Listening to Bloc Party, for me, is a little like stepping into a time machine. Granted that time machine is only going back to 2005, but it’s a time machine nonetheless. Bands like Maxïmo Park, The Futureheads, Franz Ferdinand and of course Bloc Party represent the up-and-comers of the indie universe and their fresh take on post-punk is all the rage. I distinctly remember playing my burned copy of Bloc Party’s Silent Alarm until it wouldn’t play anymore. They had an undeniable knack for melody and for making modern ballads. Since then I’ll admit I haven’t really paid attention to the UK quartet. 2006’s A Weekend in the City was fine I guess, but after that my knowledge of Bloc Party only extends to a song called ‘Mercury’ which may as well have been nails on a chalkboard.
Here I am though in 2012 listening to their fourth LP, aptly titled Four. It finds the band, for the most part, up to their old tricks. Their explosion onto the scene in 2005 has been followed mostly by yawns, and I’m happy to say that this album will at least be greeted with raised eyebrows and perhaps even a surprised gasp or two. Lead single ‘Octopus’ harkens back to their glory days, it’s catchy, propulsive and expertly places one foot on the dance floor. If there’s one positive to take away from Four it’s that Bloc Party have come back down to Earth and let any of the misplaced electronic aspirations they had on 2008’s Intimacy go off into the ether. Kele Okerke and co. have come back into the studio from a hiatus and seem to be refocused, playing to their strengths, especially on post-punk gems like ‘3x3’, ‘Kettling’, ‘Truth’ and ‘V.A.L.I.S.’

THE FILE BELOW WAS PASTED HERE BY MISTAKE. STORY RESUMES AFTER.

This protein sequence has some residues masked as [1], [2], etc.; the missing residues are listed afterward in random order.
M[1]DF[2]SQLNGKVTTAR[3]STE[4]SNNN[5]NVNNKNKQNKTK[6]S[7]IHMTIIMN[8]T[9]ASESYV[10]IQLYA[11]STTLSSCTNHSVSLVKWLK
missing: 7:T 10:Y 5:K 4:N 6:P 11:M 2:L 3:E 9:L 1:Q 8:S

It’s not exactly a triumphant return to form, but this is easily the best album Bloc Party have made since Silent Alarm. They didn’t try to pull any punches this time around and as a result made a record that sounded like a Bloc Party record, not like a band trying too hard to move towards the electronics that have become the norm for so many indie acts. Put this one down in my pleasantly surprised column, it’s good to hear these guys again